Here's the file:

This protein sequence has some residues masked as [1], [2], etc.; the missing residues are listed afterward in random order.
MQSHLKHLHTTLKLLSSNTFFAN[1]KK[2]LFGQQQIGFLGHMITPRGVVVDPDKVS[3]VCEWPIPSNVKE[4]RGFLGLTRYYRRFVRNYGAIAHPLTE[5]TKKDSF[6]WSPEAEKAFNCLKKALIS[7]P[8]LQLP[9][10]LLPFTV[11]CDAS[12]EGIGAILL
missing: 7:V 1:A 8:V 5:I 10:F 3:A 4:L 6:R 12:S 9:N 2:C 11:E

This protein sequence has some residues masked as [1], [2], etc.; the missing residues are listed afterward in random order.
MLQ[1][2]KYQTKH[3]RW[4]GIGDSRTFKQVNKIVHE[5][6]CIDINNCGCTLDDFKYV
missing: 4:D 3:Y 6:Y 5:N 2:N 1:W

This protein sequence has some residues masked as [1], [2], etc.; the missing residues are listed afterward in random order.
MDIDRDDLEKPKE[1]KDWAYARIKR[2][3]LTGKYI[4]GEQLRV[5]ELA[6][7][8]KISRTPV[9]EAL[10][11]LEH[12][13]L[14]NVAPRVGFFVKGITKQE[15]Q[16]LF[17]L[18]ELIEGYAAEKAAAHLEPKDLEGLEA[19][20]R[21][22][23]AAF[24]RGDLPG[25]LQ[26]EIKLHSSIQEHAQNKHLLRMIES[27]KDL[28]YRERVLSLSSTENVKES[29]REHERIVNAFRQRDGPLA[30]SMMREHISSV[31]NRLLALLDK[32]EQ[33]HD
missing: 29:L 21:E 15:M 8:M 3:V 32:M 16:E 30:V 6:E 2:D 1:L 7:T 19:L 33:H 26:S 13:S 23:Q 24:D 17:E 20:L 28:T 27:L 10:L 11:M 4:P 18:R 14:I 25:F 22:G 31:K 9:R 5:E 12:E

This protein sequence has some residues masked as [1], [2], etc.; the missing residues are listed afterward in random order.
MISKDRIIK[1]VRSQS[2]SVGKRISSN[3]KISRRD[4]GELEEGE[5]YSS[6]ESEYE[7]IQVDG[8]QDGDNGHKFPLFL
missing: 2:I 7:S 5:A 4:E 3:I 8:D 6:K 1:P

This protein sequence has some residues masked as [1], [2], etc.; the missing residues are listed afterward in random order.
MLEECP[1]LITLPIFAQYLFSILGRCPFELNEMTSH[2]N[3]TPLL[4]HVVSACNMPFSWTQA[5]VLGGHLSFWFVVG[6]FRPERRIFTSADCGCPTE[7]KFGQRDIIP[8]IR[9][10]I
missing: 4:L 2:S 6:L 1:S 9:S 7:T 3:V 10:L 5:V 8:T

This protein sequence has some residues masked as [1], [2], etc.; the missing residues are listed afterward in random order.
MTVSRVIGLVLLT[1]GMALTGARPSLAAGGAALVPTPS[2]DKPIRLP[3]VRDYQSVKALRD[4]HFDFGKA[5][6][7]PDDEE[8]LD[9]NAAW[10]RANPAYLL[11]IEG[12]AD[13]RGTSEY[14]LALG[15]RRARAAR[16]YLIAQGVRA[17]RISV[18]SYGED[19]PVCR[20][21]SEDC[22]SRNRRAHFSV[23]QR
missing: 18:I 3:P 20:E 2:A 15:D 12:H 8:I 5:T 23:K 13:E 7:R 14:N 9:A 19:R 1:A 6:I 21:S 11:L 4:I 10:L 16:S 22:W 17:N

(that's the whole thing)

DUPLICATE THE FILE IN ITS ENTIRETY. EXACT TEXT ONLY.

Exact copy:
This protein sequence has some residues masked as [1], [2], etc.; the missing residues are listed afterward in random order.
MQSHLKHLHTTLKLLSSNTFFAN[1]KK[2]LFGQQQIGFLGHMITPRGVVVDPDKVS[3]VCEWPIPSNVKE[4]RGFLGLTRYYRRFVRNYGAIAHPLTE[5]TKKDSF[6]WSPEAEKAFNCLKKALIS[7]P[8]LQLP[9][10]LLPFTV[11]CDAS[12]EGIGAILL
missing: 7:V 1:A 8:V 5:I 10:F 3:A 4:L 6:R 12:S 9:N 2:C 11:E

This protein sequence has some residues masked as [1], [2], etc.; the missing residues are listed afterward in random order.
MLQ[1][2]KYQTKH[3]RW[4]GIGDSRTFKQVNKIVHE[5][6]CIDINNCGCTLDDFKYV
missing: 4:D 3:Y 6:Y 5:N 2:N 1:W

This protein sequence has some residues masked as [1], [2], etc.; the missing residues are listed afterward in random order.
MDIDRDDLEKPKE[1]KDWAYARIKR[2][3]LTGKYI[4]GEQLRV[5]ELA[6][7][8]KISRTPV[9]EAL[10][11]LEH[12][13]L[14]NVAPRVGFFVKGITKQE[15]Q[16]LF[17]L[18]ELIEGYAAEKAAAHLEPKDLEGLEA[19][20]R[21][22][23]AAF[24]RGDLPG[25]LQ[26]EIKLHSSIQEHAQNKHLLRMIES[27]KDL[28]YRERVLSLSSTENVKES[29]REHERIVNAFRQRDGPLA[30]SMMREHISSV[31]NRLLALLDK[32]EQ[33]HD
missing: 29:L 21:E 15:M 8:M 3:V 32:M 16:E 30:V 6:E 2:D 1:L 7:T 19:L 33:H 26:S 13:S 23:Q 24:D 17:E 20:L 28:T 27:L 10:L 11:M 4:P 18:R 14:I 25:F 22:G 31:K 9:R 5:E 12:E

This protein sequence has some residues masked as [1], [2], etc.; the missing residues are listed afterward in random order.
MISKDRIIK[1]VRSQS[2]SVGKRISSN[3]KISRRD[4]GELEEGE[5]YSS[6]ESEYE[7]IQVDG[8]QDGDNGHKFPLFL
missing: 2:I 7:S 5:A 4:E 3:I 8:D 6:K 1:P

This protein sequence has some residues masked as [1], [2], etc.; the missing residues are listed afterward in random order.
MLEECP[1]LITLPIFAQYLFSILGRCPFELNEMTSH[2]N[3]TPLL[4]HVVSACNMPFSWTQA[5]VLGGHLSFWFVVG[6]FRPERRIFTSADCGCPTE[7]KFGQRDIIP[8]IR[9][10]I
missing: 4:L 2:S 6:L 1:S 9:S 7:T 3:V 10:L 5:V 8:T

This protein sequence has some residues masked as [1], [2], etc.; the missing residues are listed afterward in random order.
MTVSRVIGLVLLT[1]GMALTGARPSLAAGGAALVPTPS[2]DKPIRLP[3]VRDYQSVKALRD[4]HFDFGKA[5][6][7]PDDEE[8]LD[9]NAAW[10]RANPAYLL[11]IEG[12]AD[13]RGTSEY[14]LALG[15]RRARAAR[16]YLIAQGVRA[17]RISV[18]SYGED[19]PVCR[20][21]SEDC[22]SRNRRAHFSV[23]QR
missing: 18:I 3:P 20:E 2:A 15:D 12:H 8:I 5:T 23:K 13:E 7:R 14:N 9:A 19:R 1:A 6:I 21:S 11:L 4:I 10:L 16:S 22:W 17:N